Overcoming ‘imposter’ syndrome and building confidence
The words ‘imposter syndrome’ have been in the media a great deal this week. Many famous people – like Tina Fey, Meryl Streep, Natalie Portman, Kate Winslet and Emma Watson have all said how they worry they are a ‘fraud’ and one day ‘everyone will find out’! Emma Watson once described this ‘fear of being caught out’ in an interview. “I’m just going, ‘Any moment, someone’s going to find out I’m a total fraud. I can’t possibly live up to what everyone thinks I am’,” she told Rookie Mag in 2013.
This feeling of being a ‘fraud’ – or thinking we are less than we are – is sometimes called ‘imposter syndrome’. It is actually a psychological condition – that seems to be a common partner to the ‘high achiever’. It is very common amongst women – but men can suffer from it too – and it stems from our thinking processes. And it doesn’t just happen to people who have a performance element to their roles. Take Dr. Margaret Chan, Chief of the World Health Organization, for example. In an article on ‘imposter syndrome’ published by Forbes, Dr Chan is quoted as having once said: ”There are an awful lot of people out there who think I’m an expert. How do these people believe all this about me? I’m so much aware of all the things I don’t know.”
Does this sound like you? Do you suffer anxiety and self doubt about what you do (when you shouldn’t!!)? Do you over-prepare or procrastinate because of this fear? Do you have trouble taking compliments and think luck or good timing played a part in where you are now? Do you set the bar too high and beat yourself up when you just make it? Do you feel relief rather than pride when you finish? Do you focus more on what you should do better than recognise what you have achieved? Do you worry people think you know more than you think you do or worry you know less than you should?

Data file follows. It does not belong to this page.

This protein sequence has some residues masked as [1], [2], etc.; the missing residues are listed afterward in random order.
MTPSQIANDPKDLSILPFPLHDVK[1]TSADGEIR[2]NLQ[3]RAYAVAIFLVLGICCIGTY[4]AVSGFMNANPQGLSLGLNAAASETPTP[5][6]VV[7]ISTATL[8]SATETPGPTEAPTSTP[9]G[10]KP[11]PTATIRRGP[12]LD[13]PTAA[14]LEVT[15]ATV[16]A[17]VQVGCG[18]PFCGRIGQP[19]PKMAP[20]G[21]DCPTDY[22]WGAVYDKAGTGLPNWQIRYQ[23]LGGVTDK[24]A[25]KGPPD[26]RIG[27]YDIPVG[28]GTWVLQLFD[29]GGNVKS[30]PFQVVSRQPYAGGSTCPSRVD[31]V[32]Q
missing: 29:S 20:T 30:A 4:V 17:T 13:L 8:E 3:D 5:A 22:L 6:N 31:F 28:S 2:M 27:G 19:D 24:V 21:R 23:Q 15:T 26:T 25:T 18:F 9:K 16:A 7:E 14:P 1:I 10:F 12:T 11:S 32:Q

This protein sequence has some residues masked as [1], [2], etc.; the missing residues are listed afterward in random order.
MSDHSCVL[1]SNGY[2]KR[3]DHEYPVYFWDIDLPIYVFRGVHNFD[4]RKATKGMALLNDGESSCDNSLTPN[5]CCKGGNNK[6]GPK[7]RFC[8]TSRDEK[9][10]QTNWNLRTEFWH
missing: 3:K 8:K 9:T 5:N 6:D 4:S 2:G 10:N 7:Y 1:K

A number of people I have worked with in recent months have mentioned similar things. Many of us wrestle with confidence challenges. Something ‘new’ comes into our line of sight and our default response is to ask ourselves ‘Can I do that?’ This can be a result of many factors including previous criticism, fear of the unknown, extremely high personal standards, competency as a core value, feeling unprepared, lack of skills or knowledge, poor time-management, comparisons to others, a need to be respected and previous failures.
The good news is you can slowly overcome ‘imposter syndrome’ and build your confidence by actively following some of the tips we have described in the info graphic below. Confidence is a state of mind and can be learned. But you must focus and be determined to follow through on these ideas if you are going to move forward.
Managing your thinking, making time to practice, getting more exposure, improving knowledge or pursuing further education, and talking to other people are all useful ways to help improve or boost your confidence levels. Here are some more specific and actionable tips that :
a) help you to overcome ‘imposter syndrome’, and
b) help you to build self confidence.
Click here to download a copy. (Tip : right click save or print picture)
Want to know more? Click here for a 4 min TED video on Imposter Syndrome